13 November 2019
Edward Yiu (left) is optimistic about his chances of winning the Kowloon West seat in the Legco by-election, but so is his main rival Vincent Cheng. Photos: HKEJ
Edward Yiu (left) is optimistic about his chances of winning the Kowloon West seat in the Legco by-election, but so is his main rival Vincent Cheng. Photos: HKEJ

Edward Yiu vows support to parties of disqualified lawmakers

Edward Yiu Chung-yim, the pan-democratic camp’s candidate for the Kowloon West geographical constituency in the Legislative Council by-elections, has promised to provide financial support for the political organizations of all disqualified lawmakers if he wins in the March 11 contest.

In an interview with the Hong Kong Economic Journal, Yiu, who was stripped of his Legco seat along with three others last year for improper oath-taking in 2016, said he was among the people who have been victimized and that the unjust disqualification will prompt voters to again back him.

Once he makes it to the Legco, he will strive to donate his resources as a lawmaker, including his pay, to the political organizations that house the other disqualified members, he said.

The move will be aimed at helping the democracy activists keep up their fight, he said.

Yiu said his donation can also go to the localist group Youngspiration, which saw its two elected lawmakers Sixtus Baggio Leung Chung-hang and Yau Wai-ching, disqualified, as long as they file an application with him.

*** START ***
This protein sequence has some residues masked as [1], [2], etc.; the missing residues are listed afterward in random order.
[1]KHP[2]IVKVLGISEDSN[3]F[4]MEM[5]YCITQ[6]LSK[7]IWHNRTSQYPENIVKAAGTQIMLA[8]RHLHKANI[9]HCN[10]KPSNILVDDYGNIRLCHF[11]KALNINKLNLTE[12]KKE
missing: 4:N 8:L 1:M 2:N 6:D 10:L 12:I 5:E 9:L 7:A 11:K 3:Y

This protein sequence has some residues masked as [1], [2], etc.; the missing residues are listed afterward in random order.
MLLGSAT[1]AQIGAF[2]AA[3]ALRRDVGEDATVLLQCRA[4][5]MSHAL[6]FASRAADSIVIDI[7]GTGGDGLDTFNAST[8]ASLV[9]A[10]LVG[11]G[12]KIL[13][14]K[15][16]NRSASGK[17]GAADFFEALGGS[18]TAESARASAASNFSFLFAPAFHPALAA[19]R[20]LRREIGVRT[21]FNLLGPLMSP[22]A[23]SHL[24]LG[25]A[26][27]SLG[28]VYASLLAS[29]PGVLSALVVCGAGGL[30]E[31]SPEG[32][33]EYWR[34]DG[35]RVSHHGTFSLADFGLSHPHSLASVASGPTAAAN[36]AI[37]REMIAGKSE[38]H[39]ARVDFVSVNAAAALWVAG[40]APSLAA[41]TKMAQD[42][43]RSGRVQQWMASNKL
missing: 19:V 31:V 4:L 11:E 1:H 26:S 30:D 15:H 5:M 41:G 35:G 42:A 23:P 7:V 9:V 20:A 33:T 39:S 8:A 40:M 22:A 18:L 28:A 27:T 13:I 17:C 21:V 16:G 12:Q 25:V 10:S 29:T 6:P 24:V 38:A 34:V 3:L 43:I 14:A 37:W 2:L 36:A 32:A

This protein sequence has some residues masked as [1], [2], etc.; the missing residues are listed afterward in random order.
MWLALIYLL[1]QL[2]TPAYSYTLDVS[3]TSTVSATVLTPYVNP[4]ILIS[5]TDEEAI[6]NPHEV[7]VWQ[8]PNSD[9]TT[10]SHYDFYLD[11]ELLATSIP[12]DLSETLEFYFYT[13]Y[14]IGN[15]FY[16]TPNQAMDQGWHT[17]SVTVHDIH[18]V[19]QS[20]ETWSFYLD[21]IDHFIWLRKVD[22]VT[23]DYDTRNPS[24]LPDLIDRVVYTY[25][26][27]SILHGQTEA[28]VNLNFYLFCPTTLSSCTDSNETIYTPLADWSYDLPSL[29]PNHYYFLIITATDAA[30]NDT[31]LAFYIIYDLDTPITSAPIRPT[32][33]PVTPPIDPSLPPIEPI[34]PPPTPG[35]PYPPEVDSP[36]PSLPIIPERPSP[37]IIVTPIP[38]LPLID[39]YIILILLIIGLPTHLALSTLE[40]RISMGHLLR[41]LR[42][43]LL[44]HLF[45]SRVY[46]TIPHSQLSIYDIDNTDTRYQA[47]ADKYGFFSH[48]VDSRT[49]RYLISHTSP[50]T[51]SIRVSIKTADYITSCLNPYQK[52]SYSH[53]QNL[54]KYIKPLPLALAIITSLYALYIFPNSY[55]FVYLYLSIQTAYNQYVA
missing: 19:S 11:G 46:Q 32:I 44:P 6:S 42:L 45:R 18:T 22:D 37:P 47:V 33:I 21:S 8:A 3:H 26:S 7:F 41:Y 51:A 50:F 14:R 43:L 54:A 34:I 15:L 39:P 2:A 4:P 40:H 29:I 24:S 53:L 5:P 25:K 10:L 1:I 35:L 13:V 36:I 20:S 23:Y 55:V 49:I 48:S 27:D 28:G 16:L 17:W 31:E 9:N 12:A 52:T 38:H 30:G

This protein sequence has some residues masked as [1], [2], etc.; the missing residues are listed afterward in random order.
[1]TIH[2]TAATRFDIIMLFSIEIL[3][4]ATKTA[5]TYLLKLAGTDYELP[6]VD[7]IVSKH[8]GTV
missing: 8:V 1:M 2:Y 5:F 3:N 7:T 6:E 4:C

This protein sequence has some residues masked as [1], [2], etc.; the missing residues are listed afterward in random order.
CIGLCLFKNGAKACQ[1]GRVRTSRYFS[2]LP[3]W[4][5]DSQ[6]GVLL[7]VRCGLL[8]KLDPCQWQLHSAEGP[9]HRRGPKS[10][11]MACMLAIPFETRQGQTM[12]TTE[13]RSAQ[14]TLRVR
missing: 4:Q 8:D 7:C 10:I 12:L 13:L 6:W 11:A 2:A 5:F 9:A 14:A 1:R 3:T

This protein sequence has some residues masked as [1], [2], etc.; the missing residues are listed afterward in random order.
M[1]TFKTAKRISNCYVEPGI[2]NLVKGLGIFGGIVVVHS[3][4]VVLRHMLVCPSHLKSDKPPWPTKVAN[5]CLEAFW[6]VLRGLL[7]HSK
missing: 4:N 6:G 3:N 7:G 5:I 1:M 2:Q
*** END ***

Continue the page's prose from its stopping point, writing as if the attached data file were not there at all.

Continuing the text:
Asked about his chances of by-election win, the 53-year-old former lawmaker who had earlier represented the architectural, surveying, planning and landscape functional constituency but has now decided to switch to a geographic constituency, was very optimistic.

Yiu said that although his major opponent, Vincent Cheng Wing-shun, a Sham Shui Po District Council member from the pro-Beijing Democratic Alliance for the Betterment and Progress of Hong Kong, has been using a lot of ads and “political stars” in campaign activities, high spending alone will not guarantee a win.

It is who you are,not those “stars” beside you, as a candidate that counts in voters’ eye, Yiu stressed.

Claiming that he has never had any regrets about entering politics, Yiu revealed that joining the functional constituency was only a stepping stone in his plan and that his long-set goal is to represent a geographical constituency, which he is trying to realize now.

Once elected, Yiu aims to play a coordinating role among the pro-democracy groups, which he thinks need to resolve some existing contradictions and misunderstandings within the camp.

In light of the fact that the Legco’s meeting rules have been changed and therefore weakened the pan-democratic camp’s power to monitor the government, Yiu said he will use his seat to focus on proactively looking intovested interests of the pro-establishment camp.

Yiu’s rival Cheng, meanwhile, is also confident about his own chances of winning the election. He pointed out that he has served the West Kowloon grassroots communities for years, and that it gives him a competitive advantage against Yiu.

Apart from Cheng and Yiu, independent candidate Jonathan Tsoi Tung-chau is also in the race for the Kowloon West geographical constituency seat in the upcoming by-election.

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